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A tradição do Fish and Chips | Nível avançado

A culinária inglesa não é das mais famosas, mas tem um ícone que todo mundo conhece: o famoso fish and chips.

Este texto é de nível avançado.

As palavras grifadas têm explicação ao final do texto.


A short history of Fish and Chips

Fish and chips is a hot dish made of fish fried in batter and served with chips. The dish originated in England, where these two components were introduced by separate immigrant cultures. Fish and chips is a common take-away food in the United Kingdom and many other countries, especially in English-speaking nations.

Fish and chips first appeared in the UK in the 1860s. By 1910, there were over 25,000 fish and chip shops across the UK. By the 1930s there were over 35,000 shops, but the trend reversed and by 2009 there were only approximately 10,000.

The tradition of fish battered and fried in oil may have come from Western Jewish immigrants from Holland. Deep-fried chips appeared in England in the same period: the Oxford English Dictionary says that the word "chips" was first used in Charles Dickens' A Tale of Two Cities (1859): "husky chips of potato, fried with some reluctant drops of oil". The earliest known shops were opened in the 1860s. Fish and chips became a stock meal among the working classes in England with the development of trawl fishing in the North Sea, and of railways which connected the ports to major industrial cities during the second half of the 19th century. This way, fresh fish could be easily transported to more populated areas.

The dish is so important to the British nation that the government safeguarded the supply of fish and chips during the First World War and the Second World War: it was one of the few foods in the UK not subject to rationing during the wars.

Fish and chips is usually served in a paper wrapper (greaseproof paper), as a takeaway food. They were originally served in a wrapping of old newspapers, but this practice has now largely ceased, with plain paper, cardboard, or plastic being used instead.

The modern fish-and-chip shop is called "chippy" in modern British slang. They follow a very standard format, with the food served to queuing customers over a counter in front of the fryers.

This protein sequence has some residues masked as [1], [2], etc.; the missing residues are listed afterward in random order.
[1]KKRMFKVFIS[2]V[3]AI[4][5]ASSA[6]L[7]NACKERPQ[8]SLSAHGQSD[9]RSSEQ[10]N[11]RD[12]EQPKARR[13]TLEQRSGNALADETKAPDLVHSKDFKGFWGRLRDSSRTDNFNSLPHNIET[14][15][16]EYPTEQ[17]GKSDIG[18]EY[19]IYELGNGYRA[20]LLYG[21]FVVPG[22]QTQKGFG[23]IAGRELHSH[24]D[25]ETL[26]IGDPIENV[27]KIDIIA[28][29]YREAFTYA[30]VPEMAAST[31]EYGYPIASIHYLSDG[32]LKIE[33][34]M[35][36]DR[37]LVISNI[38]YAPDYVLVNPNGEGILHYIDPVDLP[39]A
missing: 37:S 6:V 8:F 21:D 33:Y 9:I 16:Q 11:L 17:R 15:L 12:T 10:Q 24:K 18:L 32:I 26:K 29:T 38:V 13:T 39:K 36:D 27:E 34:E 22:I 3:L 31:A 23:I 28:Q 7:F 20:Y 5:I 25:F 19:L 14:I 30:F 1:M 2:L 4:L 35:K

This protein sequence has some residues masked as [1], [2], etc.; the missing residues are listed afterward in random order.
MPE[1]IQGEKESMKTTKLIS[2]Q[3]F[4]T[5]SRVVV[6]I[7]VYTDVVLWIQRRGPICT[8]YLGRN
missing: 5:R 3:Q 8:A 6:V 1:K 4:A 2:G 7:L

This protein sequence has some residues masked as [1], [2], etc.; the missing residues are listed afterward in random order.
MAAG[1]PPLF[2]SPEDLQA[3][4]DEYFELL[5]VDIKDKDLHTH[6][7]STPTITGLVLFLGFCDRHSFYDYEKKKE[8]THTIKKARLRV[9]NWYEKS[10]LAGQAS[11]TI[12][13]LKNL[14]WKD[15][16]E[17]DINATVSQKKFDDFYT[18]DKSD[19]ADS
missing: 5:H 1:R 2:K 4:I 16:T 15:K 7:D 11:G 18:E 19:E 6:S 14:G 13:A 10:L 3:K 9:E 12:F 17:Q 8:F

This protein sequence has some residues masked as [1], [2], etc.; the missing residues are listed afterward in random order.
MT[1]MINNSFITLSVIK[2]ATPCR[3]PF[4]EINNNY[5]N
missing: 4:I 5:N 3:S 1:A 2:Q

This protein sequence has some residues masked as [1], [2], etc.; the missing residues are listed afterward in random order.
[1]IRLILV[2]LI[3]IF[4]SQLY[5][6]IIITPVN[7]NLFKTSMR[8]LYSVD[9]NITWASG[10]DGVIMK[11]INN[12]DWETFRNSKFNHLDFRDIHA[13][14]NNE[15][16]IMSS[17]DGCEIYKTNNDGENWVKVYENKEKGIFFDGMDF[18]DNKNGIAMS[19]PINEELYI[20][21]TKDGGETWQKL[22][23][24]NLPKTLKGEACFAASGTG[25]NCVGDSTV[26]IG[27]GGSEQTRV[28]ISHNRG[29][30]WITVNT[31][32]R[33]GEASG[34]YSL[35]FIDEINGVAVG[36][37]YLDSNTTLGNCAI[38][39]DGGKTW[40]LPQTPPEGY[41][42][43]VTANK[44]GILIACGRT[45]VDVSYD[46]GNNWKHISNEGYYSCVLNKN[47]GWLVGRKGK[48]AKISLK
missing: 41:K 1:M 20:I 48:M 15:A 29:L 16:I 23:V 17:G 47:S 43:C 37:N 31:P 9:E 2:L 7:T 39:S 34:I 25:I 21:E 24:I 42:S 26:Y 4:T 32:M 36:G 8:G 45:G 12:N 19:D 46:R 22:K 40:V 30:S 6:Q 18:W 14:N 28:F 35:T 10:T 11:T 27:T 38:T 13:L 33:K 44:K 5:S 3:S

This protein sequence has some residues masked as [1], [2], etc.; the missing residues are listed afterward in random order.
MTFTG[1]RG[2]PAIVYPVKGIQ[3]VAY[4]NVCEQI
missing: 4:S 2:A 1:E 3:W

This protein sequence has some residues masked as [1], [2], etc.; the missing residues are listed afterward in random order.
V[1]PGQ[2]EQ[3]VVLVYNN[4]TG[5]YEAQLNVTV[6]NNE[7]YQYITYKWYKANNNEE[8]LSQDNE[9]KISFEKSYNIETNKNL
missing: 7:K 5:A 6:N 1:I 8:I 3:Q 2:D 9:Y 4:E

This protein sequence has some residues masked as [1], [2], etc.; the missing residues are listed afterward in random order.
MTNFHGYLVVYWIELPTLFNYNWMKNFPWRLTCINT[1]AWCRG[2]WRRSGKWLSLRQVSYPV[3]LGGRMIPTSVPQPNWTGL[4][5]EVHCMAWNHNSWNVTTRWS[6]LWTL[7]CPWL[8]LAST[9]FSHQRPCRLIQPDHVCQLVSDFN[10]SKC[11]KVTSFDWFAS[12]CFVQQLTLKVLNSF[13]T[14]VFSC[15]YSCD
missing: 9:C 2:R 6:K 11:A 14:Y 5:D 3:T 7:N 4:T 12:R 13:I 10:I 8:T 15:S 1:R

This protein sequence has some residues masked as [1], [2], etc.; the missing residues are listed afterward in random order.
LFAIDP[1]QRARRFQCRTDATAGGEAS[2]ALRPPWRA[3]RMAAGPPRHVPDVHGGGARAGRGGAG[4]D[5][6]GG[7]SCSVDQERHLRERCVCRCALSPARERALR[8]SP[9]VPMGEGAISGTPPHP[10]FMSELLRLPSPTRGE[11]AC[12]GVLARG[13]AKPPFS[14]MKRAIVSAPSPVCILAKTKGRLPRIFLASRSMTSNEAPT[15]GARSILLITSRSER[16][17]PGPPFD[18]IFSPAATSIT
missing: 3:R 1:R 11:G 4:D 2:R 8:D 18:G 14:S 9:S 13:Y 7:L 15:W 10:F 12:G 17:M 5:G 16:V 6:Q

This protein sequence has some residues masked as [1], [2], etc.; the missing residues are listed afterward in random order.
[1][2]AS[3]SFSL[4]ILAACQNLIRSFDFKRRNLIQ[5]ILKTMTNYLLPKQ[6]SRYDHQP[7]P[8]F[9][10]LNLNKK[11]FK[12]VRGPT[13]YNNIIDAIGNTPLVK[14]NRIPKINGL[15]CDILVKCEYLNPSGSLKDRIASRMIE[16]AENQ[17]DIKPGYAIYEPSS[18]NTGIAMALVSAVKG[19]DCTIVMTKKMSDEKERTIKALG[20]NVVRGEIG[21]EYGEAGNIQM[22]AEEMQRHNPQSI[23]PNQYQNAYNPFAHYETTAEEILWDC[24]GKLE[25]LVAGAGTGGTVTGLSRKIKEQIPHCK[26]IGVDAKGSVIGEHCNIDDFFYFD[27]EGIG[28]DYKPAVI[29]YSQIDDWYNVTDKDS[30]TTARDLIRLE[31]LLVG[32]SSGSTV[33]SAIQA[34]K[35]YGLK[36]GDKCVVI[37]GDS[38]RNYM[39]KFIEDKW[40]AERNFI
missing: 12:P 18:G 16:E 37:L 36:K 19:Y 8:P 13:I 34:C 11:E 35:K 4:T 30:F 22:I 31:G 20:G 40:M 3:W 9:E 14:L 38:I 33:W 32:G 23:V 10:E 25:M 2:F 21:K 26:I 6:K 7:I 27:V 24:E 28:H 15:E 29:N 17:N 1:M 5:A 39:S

As a boy, famous director Alfred Hitchcock lived above a fish and chip shop in London, which was the family business.


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Batter (noun)

A liquid mixture of flour, egg, and milk or water used in cooking, especially for making cakes or for coating food before frying.

Trend (noun)

A tendency in behavior.

Deep-fried (verb, adjective)

A way of frying food where you use a large amount of oil, so that it forms a deep frying area in the pan.

Husky (adjective)

Strong, substantial

Stock meal (noun)

A very common, basic meal

Trawl (noun)

A method of fishing that involves pulling a fishing net through the water behind one or more boats.

Safeguarded, to safeguard (verb)

Protect, defend

Rationing (verb, noun)

Control the amount that is allowed per person, usually by the government or an authority

Wrapper (noun)

A piece of paper, plastic, or foil covering and protecting something sold, usually food.

Greaseproof (adjective)

Impermeable to oil or grease, normally used in food packaging.

Ceased, to cease (verb)

To stop doing something, to end.

Queuing (verb, adjective)

Forming a queue, or a line.

Counter (noun)

A large surface where you work, or used as a divided between the service area and the customers in a restaurant or café.

Fryer (noun)

A large, deep container for frying food.

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